The Minister and the Government should not be deceived by the moderate tone of my presentation today. I assure them that I shall be fighting alongside the people of South Ayrshire to stop the plan for Loch Doon to become the nuclear waste dump for Europe. We shall do everything within our means to ensure that the will of the people prevails.

That is all that I have to say on the subject. As the last Labour Member to speak in the Chamber in 1979, it would be remiss of me if I did not extend to you, Mr. Deputy Speaker, the compliments of the season. I thank you for your courtesy during my few months in this Chamber. On this occasion I extend the compliments of the season to the Minister, who on this occasion I can describeas "my hon. and learned Friend".

4.12 pm

I begin by echoing the sentiments of the hon. Member for South Ayrshire (Mr. Foulkes). I extend to you, Mr. Deputy Speaker, the compliments of the season. I reciprocate those that the hon. Gentleman directed to me. Any hon. Member who chooses to raise a debate on the Adjournment of the House, and on the final Adjournment debate before the House rises for Christmas, cannot be criticised for neglect by his constituents. I am happy to pay that tribute to the hon. Gentleman.

I recognise the concern of the hon. Gentleman and that of his constituents about the planning inquiry in the Loch Doon area. It is legitimate and appropriate that he should ventilate the issue in the House. I hope that what I have to say will reassure the hon. Gentleman and his constituents that many of the concerns that he has expressed are not substantial in practice and need not lead to the problems that he has indicated.

There has been considerable misunderstanding about the whole inquiry. I regret to say that the title of the debate adds to the misrepresentation, although I am sure that that was not done deliberately by the hon. Gentleman. Contrary to the title of the debate, no public inquiry into nuclear waste disposal is to be held. That applies to the one that has been determined on Loch Doon and to others in the foreseeable future. The public inquiry to which the hon. Gentleman referred is of a limited nature. It will be bound by the terms of reference that my right hon. Friend the Secretary of State for Scotland has determined. As my right hon. Friend indicated in his recent speech to the Ayr Conservative Association, the terms of reference of the inquiry are specifically limited to test boring and the siting of several portable caravans. It is important to emphasise that on every available opportunity.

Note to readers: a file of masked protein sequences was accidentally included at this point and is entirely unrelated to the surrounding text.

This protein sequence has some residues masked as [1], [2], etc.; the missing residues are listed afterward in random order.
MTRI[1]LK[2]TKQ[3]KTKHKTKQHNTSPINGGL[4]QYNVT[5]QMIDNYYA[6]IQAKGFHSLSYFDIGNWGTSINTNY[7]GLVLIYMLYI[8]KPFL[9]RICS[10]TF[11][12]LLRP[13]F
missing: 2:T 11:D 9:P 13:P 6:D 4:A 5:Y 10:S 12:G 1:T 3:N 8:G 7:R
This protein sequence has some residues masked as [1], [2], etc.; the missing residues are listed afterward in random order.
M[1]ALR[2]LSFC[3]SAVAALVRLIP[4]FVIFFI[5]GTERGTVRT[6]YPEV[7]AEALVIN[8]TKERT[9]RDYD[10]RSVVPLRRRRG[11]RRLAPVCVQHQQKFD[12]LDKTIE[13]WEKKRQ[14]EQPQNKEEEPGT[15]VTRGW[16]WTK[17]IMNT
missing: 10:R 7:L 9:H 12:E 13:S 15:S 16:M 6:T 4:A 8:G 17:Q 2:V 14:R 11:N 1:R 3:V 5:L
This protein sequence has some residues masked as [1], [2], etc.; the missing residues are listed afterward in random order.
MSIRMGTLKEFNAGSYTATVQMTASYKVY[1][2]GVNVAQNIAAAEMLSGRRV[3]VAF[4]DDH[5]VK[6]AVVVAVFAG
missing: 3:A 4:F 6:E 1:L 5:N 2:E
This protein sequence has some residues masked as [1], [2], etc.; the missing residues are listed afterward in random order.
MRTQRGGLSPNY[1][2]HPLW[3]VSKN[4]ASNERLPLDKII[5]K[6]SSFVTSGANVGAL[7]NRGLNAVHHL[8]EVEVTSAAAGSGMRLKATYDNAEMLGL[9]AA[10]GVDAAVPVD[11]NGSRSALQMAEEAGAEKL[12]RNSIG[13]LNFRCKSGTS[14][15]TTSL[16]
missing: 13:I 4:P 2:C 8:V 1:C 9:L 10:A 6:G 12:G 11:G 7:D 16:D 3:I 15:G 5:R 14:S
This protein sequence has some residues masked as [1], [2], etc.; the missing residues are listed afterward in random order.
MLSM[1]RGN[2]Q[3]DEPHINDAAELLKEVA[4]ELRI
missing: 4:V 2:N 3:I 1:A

As my right hon. Friend indicated, irrespective of the result of the inquiry, there is no question of nuclear waste disposal in the Loch Doon area or in any other part of Scotland or of the United Kingdom. That applies to projects that are now going ahead and to future projects for many years to come. In the Government's view, it will be at least 10 years before any question of a repository for nuclear waste of a purely demonstration type can be considered, even on the assumption that the Government want to establish one. It will be beyond the turn of the century before any question of the permanent establishment of nuclear waste is considered, even if the Government are to come to that conclusion.

How does the hon. Gentleman reconcile that statement with the evidence that I have produced from the European Commission?

I shall be coming to that in the course of my remarks.

Irrespective of the results of the inquiry, the question of nuclear waste disposal is completely open. It is an issue on which the Government have no view at present. The Government are completely neutral about the inquiry and the wider subject to which the hon. Gentleman has referred.

The hon. Gentleman referred to the procedure meeting that was held at Ayr on 17 December. He suggested that the meeting was unsatisfactory. That I cannot accept. It was carried out normally.

The decision of the reporter to hold a second meeting on 4 January was not unprecedented. There have been other occasions on which two meetings of this kind have been considered to be appropriate. I should indicate that the meeting on 4 January will be advertised, and therefore there will be no difficulty for those who wish to attend it to do so. It is important to emphasise that the procedures which are being applied to the inquiry are the same as those which have been applied to many other inquiries. That is right and proper.

The hon. Member for South Ayrshire made a strong plea for the public inquiry, which has been fixed for 19 February, to be delayed. I cannot support that suggestion. The Secretary of State had originally hoped that the inquiry could be held in November this year. He was anxious that a decision should be made in order to dispel the uncertainty which will inevitably continue until the matter has been resolved.